One of my disappointments with ME67 and its treatment of the Six Day War was that I felt there was a mismatch between Tiller’s Modern Campaigns mechanics and the nature of this war. The Tiller algorithms lean towards a steady attrition in strength and morale and this seems to miss when portraying the rapid maneuver that characterized Israel’s successes during this fight. As a way to explore this potential gap, we might explore tactical-level representations of these same fights.
As before, the starting point for tactical warfare in the Levant seems to be the Avalon Hill The Arab Israeli Wars. I imagine that the extensive order-of-battle research done in the development of the board game is too valuable a resource to not use. Whatever the reason, the availability of computer scenarios seem to flow from that Avalon Hill Rule Book.
First on my plate is a Steel Panthers scenario which offers itself to be a version of the AH scenario A-4 Rafa. Or, as the scenario text says, it is “inspired” by the AH scenario. A-4 is intended to portray the rapid seizure of Egyptian strong points just across the international border where land meets sea. The setup uses three boards but, in an tA-I Wars twist, the boards aren’t actually connected. The Israelis (and Egypt’s main battle tank force) can move from board to board in a Westerly direction, but not directly. They require a transition turn to bridge the gap between boards.
The Steel Panthers version is different, it explicitly has two axes of attack for the Israeli advance, crossing the screen diagonally from upper right to lower left. My guess is it is an attempt to recreate the first day or two of the Israeli advance into the Sinai in miniature. I’ll not try to back up my speculation, but the Steel Panthers map looks more like the northeastern Sinai than it does the immediate vicinity of Rafah. Based on this observation, I’m going to assume this scenario neither reproduces the board game scenario nor does it accurately simulate details from the June 5th battle. So what does it do for us?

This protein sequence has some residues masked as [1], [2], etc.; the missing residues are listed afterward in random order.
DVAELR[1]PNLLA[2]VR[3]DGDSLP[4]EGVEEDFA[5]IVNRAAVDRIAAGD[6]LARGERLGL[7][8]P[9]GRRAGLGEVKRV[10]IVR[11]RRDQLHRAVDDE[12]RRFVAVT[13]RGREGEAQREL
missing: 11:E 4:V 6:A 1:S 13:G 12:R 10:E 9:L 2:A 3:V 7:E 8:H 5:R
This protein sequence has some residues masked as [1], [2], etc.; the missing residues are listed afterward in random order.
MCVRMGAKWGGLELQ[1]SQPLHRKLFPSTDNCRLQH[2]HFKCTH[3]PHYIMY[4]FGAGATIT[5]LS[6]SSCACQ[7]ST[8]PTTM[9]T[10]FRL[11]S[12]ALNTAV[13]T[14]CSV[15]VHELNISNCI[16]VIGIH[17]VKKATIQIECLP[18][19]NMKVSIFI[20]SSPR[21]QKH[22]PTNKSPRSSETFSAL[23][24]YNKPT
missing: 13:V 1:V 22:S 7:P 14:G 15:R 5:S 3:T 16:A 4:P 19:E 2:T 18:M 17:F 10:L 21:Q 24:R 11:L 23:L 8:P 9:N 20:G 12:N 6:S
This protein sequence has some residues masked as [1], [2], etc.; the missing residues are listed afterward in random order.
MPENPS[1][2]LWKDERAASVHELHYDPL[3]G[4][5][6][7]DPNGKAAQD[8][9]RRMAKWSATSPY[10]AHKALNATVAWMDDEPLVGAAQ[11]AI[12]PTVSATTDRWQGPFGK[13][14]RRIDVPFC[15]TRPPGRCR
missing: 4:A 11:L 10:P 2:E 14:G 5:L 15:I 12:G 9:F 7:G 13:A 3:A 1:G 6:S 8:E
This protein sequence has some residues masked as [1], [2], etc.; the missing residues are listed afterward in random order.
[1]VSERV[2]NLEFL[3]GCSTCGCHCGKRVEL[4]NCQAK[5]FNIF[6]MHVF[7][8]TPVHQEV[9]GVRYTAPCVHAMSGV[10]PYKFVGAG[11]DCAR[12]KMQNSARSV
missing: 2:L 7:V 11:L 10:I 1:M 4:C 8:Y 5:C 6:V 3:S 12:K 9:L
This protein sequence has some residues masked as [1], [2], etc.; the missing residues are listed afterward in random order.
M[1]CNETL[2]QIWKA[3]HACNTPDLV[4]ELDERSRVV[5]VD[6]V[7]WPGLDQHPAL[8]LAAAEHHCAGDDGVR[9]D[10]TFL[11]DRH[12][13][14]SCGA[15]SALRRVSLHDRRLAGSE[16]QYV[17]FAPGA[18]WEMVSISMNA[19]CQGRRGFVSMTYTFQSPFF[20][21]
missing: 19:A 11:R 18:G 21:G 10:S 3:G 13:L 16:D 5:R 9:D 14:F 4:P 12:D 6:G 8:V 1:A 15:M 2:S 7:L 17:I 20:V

First of all, it shows us the beauty of Steel Panthers when it comes to armored combat in the desert. Sight lines routinely extend for a mile or two and the British 105mm L7 tank can make short work of even a concealed and protected enemy at these great distances. In doing so, it demonstrates the rapidity with which a small mountain of Egyptian armor can be dispatched. It also demonstrates one of the more frustrating aspects of desert warfare in Steel Panthers – the sand. I’m constantly getting stuck in the sand! It feels (I didn’t count) like I lost as much as a third of my armored fighting vehicles to sand-initiated mobility kills. Is this realistic? I have no idea, but if that much armor was really disabled during an attack by nothing more than sand, you’d think it would be notable.
Of course, it could be just bad playing on my part. This is always a distinct possibility. You can see on the screenshots, the terrain is made up of basic desert terrain and “soft sand” (especially below you can see the ripply graphic in some hexes). I tend to be a lot more focused on avoiding mines and vulnerable exposures, so I wasn’t paying close attention, but it would make sense that it is that soft sand that is doing me in. The own-side AI does not seem to consider “soft sand” as a obstacle when calculating your path. If so, game play might require being very deliberate when moving in the vicinity of this hidden tank killer. Maybe next time I can be more observant.
So that’s worth something, but fortunately it isn’t all. The Steel Panther scenario list contains another opportunity to compare and contrast different approaches in this battle. The 4th scenario in the MBT package is called Egyptian Armor — Six Day War (see screenshot above). Its the same battle as before, but played* from the Egyptian side. I was surprised to see a scenario designed to be played from the defense. Typically, an AI has trouble handling offensive maneuvers, even when that same AI is capable of reasonably mounting a static defense. Perhaps, in this case, this natural advantage is intended to be mitigated by the fact that the player takes the role of the underdog. We do all remember this was, historically, a lopsided Israeli victory, right?